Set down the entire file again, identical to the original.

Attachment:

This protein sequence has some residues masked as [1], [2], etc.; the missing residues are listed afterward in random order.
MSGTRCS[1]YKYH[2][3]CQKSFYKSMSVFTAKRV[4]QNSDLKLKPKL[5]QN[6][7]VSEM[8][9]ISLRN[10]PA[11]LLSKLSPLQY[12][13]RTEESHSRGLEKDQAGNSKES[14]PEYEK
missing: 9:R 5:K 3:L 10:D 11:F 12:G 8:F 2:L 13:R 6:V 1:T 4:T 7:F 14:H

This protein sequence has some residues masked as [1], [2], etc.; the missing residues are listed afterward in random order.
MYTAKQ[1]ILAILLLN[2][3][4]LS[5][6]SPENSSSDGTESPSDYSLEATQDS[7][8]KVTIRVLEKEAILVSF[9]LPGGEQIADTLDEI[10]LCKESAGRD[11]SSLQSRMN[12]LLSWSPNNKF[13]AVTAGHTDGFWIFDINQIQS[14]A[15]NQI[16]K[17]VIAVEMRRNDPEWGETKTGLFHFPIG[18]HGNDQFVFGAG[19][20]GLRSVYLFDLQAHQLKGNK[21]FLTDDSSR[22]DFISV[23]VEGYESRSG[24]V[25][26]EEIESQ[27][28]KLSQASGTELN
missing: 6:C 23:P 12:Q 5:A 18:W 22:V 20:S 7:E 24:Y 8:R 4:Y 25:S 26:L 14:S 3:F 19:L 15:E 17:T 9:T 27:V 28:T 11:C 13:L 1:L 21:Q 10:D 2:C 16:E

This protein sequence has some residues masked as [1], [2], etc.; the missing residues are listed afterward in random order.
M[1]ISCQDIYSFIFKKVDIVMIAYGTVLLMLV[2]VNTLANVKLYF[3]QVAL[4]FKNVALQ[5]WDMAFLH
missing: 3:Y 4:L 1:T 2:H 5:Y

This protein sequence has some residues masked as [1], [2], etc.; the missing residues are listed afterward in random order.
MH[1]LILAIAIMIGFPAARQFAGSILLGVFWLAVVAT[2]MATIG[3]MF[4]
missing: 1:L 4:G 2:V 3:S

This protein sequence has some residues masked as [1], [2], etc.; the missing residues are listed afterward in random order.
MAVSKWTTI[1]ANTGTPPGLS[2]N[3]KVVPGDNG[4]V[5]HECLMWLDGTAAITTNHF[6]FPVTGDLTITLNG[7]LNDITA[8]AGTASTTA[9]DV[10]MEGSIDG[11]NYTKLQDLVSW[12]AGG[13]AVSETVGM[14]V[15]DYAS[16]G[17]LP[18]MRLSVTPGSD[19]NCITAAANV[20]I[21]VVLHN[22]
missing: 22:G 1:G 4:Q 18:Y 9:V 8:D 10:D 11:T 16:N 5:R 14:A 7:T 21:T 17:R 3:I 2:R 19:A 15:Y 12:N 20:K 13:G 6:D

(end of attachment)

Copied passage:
This protein sequence has some residues masked as [1], [2], etc.; the missing residues are listed afterward in random order.
MSGTRCS[1]YKYH[2][3]CQKSFYKSMSVFTAKRV[4]QNSDLKLKPKL[5]QN[6][7]VSEM[8][9]ISLRN[10]PA[11]LLSKLSPLQY[12][13]RTEESHSRGLEKDQAGNSKES[14]PEYEK
missing: 9:R 5:K 3:L 10:D 11:F 12:G 8:F 2:L 13:R 6:V 1:T 4:T 7:F 14:H

This protein sequence has some residues masked as [1], [2], etc.; the missing residues are listed afterward in random order.
MYTAKQ[1]ILAILLLN[2][3][4]LS[5][6]SPENSSSDGTESPSDYSLEATQDS[7][8]KVTIRVLEKEAILVSF[9]LPGGEQIADTLDEI[10]LCKESAGRD[11]SSLQSRMN[12]LLSWSPNNKF[13]AVTAGHTDGFWIFDINQIQS[14]A[15]NQI[16]K[17]VIAVEMRRNDPEWGETKTGLFHFPIG[18]HGNDQFVFGAG[19][20]GLRSVYLFDLQAHQLKGNK[21]FLTDDSSR[22]DFISV[23]VEGYESRSG[24]V[25][26]EEIESQ[27][28]KLSQASGTELN
missing: 6:C 23:P 12:Q 5:A 18:W 22:V 20:S 7:E 24:Y 8:R 4:Y 25:S 26:L 14:S 3:F 19:L 15:E 17:T 9:T 27:V 28:T 11:C 13:L 1:L 21:Q 10:D 2:C 16:E

This protein sequence has some residues masked as [1], [2], etc.; the missing residues are listed afterward in random order.
M[1]ISCQDIYSFIFKKVDIVMIAYGTVLLMLV[2]VNTLANVKLYF[3]QVAL[4]FKNVALQ[5]WDMAFLH
missing: 3:Y 4:L 1:T 2:H 5:Y

This protein sequence has some residues masked as [1], [2], etc.; the missing residues are listed afterward in random order.
MH[1]LILAIAIMIGFPAARQFAGSILLGVFWLAVVAT[2]MATIG[3]MF[4]
missing: 1:L 4:G 2:V 3:S

This protein sequence has some residues masked as [1], [2], etc.; the missing residues are listed afterward in random order.
MAVSKWTTI[1]ANTGTPPGLS[2]N[3]KVVPGDNG[4]V[5]HECLMWLDGTAAITTNHF[6]FPVTGDLTITLNG[7]LNDITA[8]AGTASTTA[9]DV[10]MEGSIDG[11]NYTKLQDLVSW[12]AGG[13]AVSETVGM[14]V[15]DYAS[16]G[17]LP[18]MRLSVTPGSD[19]NCITAAANV[20]I[21]VVLHN[22]
missing: 22:G 1:G 4:Q 18:Y 9:V 8:D 10:D 11:T 16:N 5:R 14:A 7:T 21:T 17:R 3:I 2:R 19:A 15:Y 12:N 20:K 13:G 6:D